Climate change is driving wildfires, and not just in California

Studies have shown that climate change increases the frequency, duration and severity of drought. As the past several fire seasons in California make clear, hot drought sets up wildfire risk like nothing else. And an unusually wet season doesn’t always help, since it can encourage excessive grass and other plants to grow, only to become highly flammable fire fuel when it dries out.

Climate change alters where snow and rain fall, and how long snow can persist and soak into the soil. Plants dry out rapidly under hotter temperatures if rain and soil moisture can’t compensate. As the planet warms, trees are weakening and dying at increasing rates, a trend that is clearest in California and New Mexico. As a result, climate-stressed vegetation is burning in unusually large, severe wildfires across the West.

Climate change also alters the zones in which plants can live successfully. As Earth’s climate changes, climate zones will shift around the planet, resulting in large-scale landscape change. And when vegetation is no longer growing in its preferred climate zone, the odds of disease, insect infestation, death and wildfire increase.

Reducing risks and making forests healthier
The most extreme way to reduce wildfire risk would be to remove all vegetation from the landscape. So why don’t we just clear-cut forests? The answer is that they provide us with all kinds of valuable benefits.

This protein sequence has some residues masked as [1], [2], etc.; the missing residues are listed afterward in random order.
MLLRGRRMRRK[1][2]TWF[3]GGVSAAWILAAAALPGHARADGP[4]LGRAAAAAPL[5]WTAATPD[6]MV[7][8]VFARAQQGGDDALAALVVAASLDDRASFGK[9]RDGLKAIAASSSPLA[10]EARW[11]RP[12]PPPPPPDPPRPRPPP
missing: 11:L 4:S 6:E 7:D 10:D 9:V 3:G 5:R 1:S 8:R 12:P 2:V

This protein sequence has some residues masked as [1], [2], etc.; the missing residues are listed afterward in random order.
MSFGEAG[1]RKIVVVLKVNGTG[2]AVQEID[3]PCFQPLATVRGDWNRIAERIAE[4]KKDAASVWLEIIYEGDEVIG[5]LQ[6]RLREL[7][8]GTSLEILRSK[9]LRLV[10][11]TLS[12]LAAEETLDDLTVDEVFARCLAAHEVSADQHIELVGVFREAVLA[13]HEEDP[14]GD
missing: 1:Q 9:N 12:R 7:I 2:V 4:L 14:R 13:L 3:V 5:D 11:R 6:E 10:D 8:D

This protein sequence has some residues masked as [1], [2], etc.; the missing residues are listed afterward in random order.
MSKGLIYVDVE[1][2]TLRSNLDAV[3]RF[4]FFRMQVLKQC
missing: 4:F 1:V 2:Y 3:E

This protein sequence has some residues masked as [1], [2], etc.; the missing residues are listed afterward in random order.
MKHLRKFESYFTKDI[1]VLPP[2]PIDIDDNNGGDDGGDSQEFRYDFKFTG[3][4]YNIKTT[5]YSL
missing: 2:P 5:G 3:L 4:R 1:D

People live near forests because they value natural views and recreation opportunities. Forests also store large quantities of carbon, so we need them in order to meet the goals of the Paris climate agreement and to prevent the planet from warming even faster.

Healthy forests capture and filter drinking water for more than 68,000 communities across the United States. They also maintain biodiversity by providing habitat for numerous species of plants, animals, fish and birds. And of course, forests can provide wood products, tourism and other traditional services.

The challenge is to optimize forest benefits through innovative management techniques that can also help reduce wildfire risks. Often, intentional “prescribed” burns can be used to restore forests to a more natural, healthy state by reducing buildups of dead vegetation and underbrush.

Unfortunately, climate change is making some prescribed fires harder to conduct safely. And increasingly people object to putting surrounding forests, buildings and communities at risk during prescribed burns, as well as the impacts of smoke, particularly for those with respiratory issues.

Mechanical and hand thinning of forests can also improve forest health in some circumstances. But thinning can be expensive, so forest managers need to find innovative ways to pay for it.

Some Southwest communities, including Albuquerque and Phoenix, help subsidize forest management in order to protect their water supplies. Experts have proposed expanding carbon markets to reward those who manage forests in ways that maximize the storage of carbon in vegetation and soils.

Benefits of climate and forest management action
Ultimately, protecting forests and taking action to slow climate change are complementary. Innovative approaches to forest management will reduce wildfire risks in the near term and enhance many other services provided by forests and fire-prone landscapes. Over the longer term, curbing climate change – mainly by keeping fossil fuels in the ground – will ease the warming and drying trends that are making large parts of the United States so flammable.

And all of these actions will improve safety, economic well-being and quality of life for people who live and work in fire-prone landscapes.

Jonathan Overpeck is Samual A. Graham Dean and William B. Stapp Collegiate Professor of Environmental Education, School for Environment and Sustainability, University of Michigan. This article is published courtesy of The Conversation.